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Notarizing Estate Planning Documents During the COVID-19 Pandemic


During the coronavirus pandemic, many Americans cannot help but wonder, “Who will make medical decisions on my behalf if I become incapacitated?” and “Is this the right time to create an estate plan?

The COVID-19 pandemic has created a surge in requests to draft wills, trusts, and other financial and healthcare documents. Many people now recognize that having your estate plans established gives you peace of mind in any unexpected event.  Although many are rushing to complete the documents, there is often the issue of finding a notary and witnesses to sign the documents with you.

How can you notarize an estate planning document in the coronavirus era, especially during Florida’s stay-at-home order?

How to Notarize Your Estate Planning Documents During Florida’s Stay-at-Home Order?

Shortly before the coronavirus pandemic, many states enacted laws allowing remote online notarization, also known as RON. Florida was one of the states that enacted RON, which allows notaries to acknowledge legal documents without in-person meetings.

Beginning January 1, 2020, Florida allowed RON for deeds, mortgages, and other documents to be completed without needing an in-person notary.  However, Florida specifically did not permit RON for wills and other estate planning documents.

What Estate Planning Documents Don’t Require Notarization in Florida?

Florida law does not require a notary for all estate planning documents. In fact, for documents, Florida law requires signing in the presence of two witnesses without the mandatory notarization requirement.

Often, the presence of a notary (notarization) is merely advised as an extra precaution. From a legal standpoint, notarization is not required for wills, living wills, revocable trusts, healthcare surrogate designations, and other documents.

Contrary to popular belief, a Will only requires that there need to be two disinterested witnesses in the physical presence of the testator when signing the document.  A “disinterested witness” should not be the testator’s heirs, or a named beneficiary in the Will. If the witnesses are heirs or are a named beneficiary or agent under the Will, other family members could have standing to challenge the validity of the Will.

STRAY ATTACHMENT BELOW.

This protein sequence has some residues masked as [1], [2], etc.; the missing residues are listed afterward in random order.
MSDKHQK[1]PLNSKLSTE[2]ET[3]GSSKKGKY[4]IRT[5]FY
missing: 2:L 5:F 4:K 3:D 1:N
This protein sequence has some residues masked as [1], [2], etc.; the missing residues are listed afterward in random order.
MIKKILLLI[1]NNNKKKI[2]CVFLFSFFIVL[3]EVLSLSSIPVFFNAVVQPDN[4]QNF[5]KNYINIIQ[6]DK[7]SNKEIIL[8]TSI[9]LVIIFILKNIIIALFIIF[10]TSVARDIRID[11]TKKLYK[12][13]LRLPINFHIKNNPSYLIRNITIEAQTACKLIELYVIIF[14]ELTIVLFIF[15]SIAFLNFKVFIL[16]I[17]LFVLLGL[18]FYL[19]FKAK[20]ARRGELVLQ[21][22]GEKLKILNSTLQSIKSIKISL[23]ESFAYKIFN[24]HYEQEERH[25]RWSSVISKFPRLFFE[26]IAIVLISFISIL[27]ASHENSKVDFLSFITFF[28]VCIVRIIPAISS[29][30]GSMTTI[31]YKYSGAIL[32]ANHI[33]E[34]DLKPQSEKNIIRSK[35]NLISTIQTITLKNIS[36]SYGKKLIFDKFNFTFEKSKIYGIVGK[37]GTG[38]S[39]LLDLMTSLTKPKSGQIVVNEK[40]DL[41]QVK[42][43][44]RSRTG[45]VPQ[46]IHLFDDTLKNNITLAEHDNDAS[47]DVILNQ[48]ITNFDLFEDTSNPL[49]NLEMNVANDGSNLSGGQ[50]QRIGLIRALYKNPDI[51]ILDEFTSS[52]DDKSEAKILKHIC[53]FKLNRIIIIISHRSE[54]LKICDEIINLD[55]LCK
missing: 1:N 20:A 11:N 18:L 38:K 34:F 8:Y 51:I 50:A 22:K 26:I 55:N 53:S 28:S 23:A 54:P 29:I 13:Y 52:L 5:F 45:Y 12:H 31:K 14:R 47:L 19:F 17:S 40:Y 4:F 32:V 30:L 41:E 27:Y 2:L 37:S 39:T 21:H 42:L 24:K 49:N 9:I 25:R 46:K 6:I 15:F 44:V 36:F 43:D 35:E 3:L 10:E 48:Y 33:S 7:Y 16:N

The testator also has an option to declare the Will as being “self-proving.” With the self-proving affidavit, the court would not have to locate the witnesses and call them into court to verify that the testator signed the document in their presence.  In order to avoid the need for witnesses to verify the Will after the testator’s death, the Testator and witnesses could sign the self-proving affidavit in the presence of a notary, which makes things simpler down the road.

Until July 1, 2020, Wills and many other testamentary documents must be original signed documents.  After July 1, 2020, there will be an increase in “electronic wills” or “e-wills,” which permit the use of RON.  However, it is still advised that you have an attorney oversee the signing of the e-will.

Although you may not be able to notarize estate planning documents right now due to the pandemic, this does not mean that you should postpone the process.  Talk to our St. Petersburg estate planning attorneys to determine whether you need a notary in your particular situation. Contact Legacy Protection Lawyers, LLP, to receive a consultation at 727-471-5868.




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